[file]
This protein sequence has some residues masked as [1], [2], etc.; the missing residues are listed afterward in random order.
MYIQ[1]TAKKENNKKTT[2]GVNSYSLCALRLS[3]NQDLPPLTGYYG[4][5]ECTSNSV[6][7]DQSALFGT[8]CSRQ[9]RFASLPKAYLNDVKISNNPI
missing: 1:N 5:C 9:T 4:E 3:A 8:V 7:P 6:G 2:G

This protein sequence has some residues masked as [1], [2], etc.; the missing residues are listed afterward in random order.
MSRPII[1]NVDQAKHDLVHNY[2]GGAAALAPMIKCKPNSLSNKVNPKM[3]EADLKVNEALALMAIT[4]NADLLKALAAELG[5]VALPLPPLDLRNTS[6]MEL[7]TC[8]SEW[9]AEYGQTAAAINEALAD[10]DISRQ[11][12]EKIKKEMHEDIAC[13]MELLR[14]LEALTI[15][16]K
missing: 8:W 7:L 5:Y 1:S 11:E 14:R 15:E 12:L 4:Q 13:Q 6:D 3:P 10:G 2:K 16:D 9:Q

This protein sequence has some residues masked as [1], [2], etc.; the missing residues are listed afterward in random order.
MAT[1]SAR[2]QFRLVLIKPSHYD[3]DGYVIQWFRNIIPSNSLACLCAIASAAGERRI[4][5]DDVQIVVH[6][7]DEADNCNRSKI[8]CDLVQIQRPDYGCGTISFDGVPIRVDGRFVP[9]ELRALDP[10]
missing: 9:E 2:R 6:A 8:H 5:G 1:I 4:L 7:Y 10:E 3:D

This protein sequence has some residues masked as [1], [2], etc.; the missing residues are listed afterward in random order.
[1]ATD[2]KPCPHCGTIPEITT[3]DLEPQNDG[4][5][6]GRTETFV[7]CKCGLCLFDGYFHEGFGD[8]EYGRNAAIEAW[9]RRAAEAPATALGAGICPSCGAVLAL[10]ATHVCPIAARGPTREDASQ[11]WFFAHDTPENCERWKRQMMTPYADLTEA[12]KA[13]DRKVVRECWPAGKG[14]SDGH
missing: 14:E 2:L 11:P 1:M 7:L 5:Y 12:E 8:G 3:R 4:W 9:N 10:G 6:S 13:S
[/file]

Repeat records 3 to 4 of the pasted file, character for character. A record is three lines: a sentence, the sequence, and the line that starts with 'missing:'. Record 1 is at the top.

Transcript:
This protein sequence has some residues masked as [1], [2], etc.; the missing residues are listed afterward in random order.
MAT[1]SAR[2]QFRLVLIKPSHYD[3]DGYVIQWFRNIIPSNSLACLCAIASAAGERRI[4][5]DDVQIVVH[6][7]DEADNCNRSKI[8]CDLVQIQRPDYGCGTISFDGVPIRVDGRFVP[9]ELRALDP[10]
missing: 9:E 2:R 6:A 8:H 5:G 1:I 4:L 7:Y 10:E 3:D

This protein sequence has some residues masked as [1], [2], etc.; the missing residues are listed afterward in random order.
[1]ATD[2]KPCPHCGTIPEITT[3]DLEPQNDG[4][5][6]GRTETFV[7]CKCGLCLFDGYFHEGFGD[8]EYGRNAAIEAW[9]RRAAEAPATALGAGICPSCGAVLAL[10]ATHVCPIAARGPTREDASQ[11]WFFAHDTPENCERWKRQMMTPYADLTEA[12]KA[13]DRKVVRECWPAGKG[14]SDGH
missing: 14:E 2:L 11:P 1:M 7:L 5:Y 12:E 8:G 3:R 4:W 9:N 10:G 6:S 13:S